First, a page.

8. Colm Harmon & Claire Finn & Arnaud Chevalier & Tarja Viitanen, 2006. "The economics of early childhood care and education : technical research paper for the National Economic and Social Forum," Open Access publications 10197/671, School of Economics, University College Dublin.
    9. Dalit Contini & Nicola Negri, 2005. "Would Declining Exit Rates from Welfare Provide Evidence of Welfare Dependence in Homogeneous Environments?," LABORatorio R. Revelli Working Papers Series 39, LABORatorio R. Revelli, Centre for Employment Studies.
    10. Matteo Richiardi & Dalit Contini, 2008. "Active and Passive Policies Against Poverty with Decreasing Employability," Rivista italiana degli economisti, Società editrice il Mulino, issue 2, pages 245-272.
    11. Gonzalez, Libertad, 2004. "Single Mothers and Work," IZA Discussion Papers 1097, Institute for the Study of Labor (IZA).
    12. Karsten Hank & Michaela Kreyenfeld, 2000. "Does the availability of childcare influence the employment of mothers? Findings from western Germany," MPIDR Working Papers WP-2000-003, Max Planck Institute for Demographic Research, Rostock, Germany.
    13. Ermisch, John F. & Wright, Robert E., 1995. "Lone parenthood and employment: male-female differences in Great Britain," Labour Economics, Elsevier, vol. 2(3), pages 299-317, September.
    14. Libertad González, 2008. "Single Mothers, Welfare, and Incentives to Work," LABOUR, CEIS, vol. 22(3), pages 447-468, September.

    More about this item

    Statistics

    Access and download statistics

    Corrections

    All material on this site has been provided by the respective publishers and authors. You can help correct errors and omissions. When requesting a correction, please mention this item's handle: RePEc:uwp:jhriss:v:26:y:1991:i:3:p:424-456. See general information about how to correct material in RePEc.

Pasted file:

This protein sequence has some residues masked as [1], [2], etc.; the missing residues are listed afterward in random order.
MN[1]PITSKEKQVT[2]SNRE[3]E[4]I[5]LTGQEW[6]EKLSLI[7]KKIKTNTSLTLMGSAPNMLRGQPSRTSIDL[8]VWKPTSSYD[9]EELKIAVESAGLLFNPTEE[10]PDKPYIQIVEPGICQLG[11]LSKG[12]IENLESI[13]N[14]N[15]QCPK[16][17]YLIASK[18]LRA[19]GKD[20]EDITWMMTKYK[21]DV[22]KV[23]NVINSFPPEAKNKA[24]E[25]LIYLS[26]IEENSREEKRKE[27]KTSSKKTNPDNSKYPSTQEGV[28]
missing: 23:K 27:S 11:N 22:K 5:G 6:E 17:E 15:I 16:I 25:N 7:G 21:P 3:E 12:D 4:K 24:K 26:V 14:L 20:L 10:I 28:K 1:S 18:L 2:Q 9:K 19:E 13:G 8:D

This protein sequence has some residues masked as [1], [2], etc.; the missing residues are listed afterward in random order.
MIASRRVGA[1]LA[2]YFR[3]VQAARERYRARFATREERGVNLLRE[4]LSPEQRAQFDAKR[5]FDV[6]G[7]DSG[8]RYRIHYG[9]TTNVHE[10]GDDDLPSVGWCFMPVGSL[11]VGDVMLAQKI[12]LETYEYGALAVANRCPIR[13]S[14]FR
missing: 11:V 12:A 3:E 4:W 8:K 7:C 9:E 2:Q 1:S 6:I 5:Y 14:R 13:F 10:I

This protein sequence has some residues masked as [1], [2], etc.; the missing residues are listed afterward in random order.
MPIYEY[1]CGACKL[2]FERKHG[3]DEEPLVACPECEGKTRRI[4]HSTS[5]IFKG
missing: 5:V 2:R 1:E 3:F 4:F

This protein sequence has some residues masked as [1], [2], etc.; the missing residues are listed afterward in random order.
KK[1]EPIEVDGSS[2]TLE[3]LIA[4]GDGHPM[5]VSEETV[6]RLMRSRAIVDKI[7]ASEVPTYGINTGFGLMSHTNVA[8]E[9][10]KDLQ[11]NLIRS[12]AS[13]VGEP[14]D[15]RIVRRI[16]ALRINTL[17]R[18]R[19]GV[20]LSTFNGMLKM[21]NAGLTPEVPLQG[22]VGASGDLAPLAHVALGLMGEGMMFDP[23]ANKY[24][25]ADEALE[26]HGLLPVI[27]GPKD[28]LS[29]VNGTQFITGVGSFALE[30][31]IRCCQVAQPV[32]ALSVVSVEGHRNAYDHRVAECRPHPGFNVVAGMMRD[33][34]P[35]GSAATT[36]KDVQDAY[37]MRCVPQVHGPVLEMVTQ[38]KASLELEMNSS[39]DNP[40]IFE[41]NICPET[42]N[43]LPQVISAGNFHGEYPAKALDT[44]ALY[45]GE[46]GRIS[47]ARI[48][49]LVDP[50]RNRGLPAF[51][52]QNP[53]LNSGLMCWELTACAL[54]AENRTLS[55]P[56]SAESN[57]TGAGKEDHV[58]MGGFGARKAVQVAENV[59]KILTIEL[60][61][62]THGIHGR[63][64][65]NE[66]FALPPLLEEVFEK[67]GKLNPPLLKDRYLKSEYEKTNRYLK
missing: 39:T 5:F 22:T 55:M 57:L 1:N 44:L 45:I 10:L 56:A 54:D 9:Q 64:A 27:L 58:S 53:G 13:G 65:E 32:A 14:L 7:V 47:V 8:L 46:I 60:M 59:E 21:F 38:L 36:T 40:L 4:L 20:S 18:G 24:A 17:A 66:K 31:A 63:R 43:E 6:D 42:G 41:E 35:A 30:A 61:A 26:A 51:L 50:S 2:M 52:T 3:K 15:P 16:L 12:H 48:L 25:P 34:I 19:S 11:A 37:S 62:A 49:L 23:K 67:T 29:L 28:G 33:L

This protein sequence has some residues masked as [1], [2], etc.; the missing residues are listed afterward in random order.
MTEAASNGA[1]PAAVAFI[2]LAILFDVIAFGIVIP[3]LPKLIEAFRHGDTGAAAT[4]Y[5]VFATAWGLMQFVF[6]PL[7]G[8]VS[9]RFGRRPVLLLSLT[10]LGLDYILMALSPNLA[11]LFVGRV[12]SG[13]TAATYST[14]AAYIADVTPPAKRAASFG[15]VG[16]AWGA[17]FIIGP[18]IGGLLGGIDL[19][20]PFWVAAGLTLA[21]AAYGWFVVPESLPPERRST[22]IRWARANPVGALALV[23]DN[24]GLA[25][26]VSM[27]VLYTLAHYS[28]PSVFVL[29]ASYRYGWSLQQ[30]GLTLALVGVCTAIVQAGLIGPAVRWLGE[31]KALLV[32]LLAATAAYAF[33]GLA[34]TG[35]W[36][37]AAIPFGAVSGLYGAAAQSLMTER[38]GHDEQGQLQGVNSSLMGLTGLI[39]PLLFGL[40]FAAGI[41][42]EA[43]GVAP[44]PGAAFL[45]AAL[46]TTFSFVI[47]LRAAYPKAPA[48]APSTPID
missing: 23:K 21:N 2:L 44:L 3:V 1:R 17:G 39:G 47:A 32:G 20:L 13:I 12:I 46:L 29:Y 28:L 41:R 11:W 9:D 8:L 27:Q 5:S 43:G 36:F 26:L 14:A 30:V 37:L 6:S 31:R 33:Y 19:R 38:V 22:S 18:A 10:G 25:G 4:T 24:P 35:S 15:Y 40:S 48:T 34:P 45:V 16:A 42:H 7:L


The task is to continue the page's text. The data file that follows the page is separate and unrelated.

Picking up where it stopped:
For technical questions regarding this item, or to correct its authors, title, abstract, bibliographic or download information, contact: (). General contact details of provider: http://jhr.uwpress.org/ .

    If you have authored this item and are not yet registered with RePEc, we encourage you to do it here. This allows to link your profile to this item. It also allows you to accept potential citations to this item that we are uncertain about.

    We have no references for this item. You can help adding them by using this form .

    If you know of missing items citing this one, you can help us creating those links by adding the relevant references in the same way as above, for each refering item. If you are a registered author of this item, you may also want to check the "citations" tab in your RePEc Author Service profile, as there may be some citations waiting for confirmation.

    Please note that corrections may take a couple of weeks to filter through the various RePEc services.

    IDEAS is a RePEc service hosted by the Research Division of the Federal Reserve Bank of St. Louis . RePEc uses bibliographic data supplied by the respective publishers.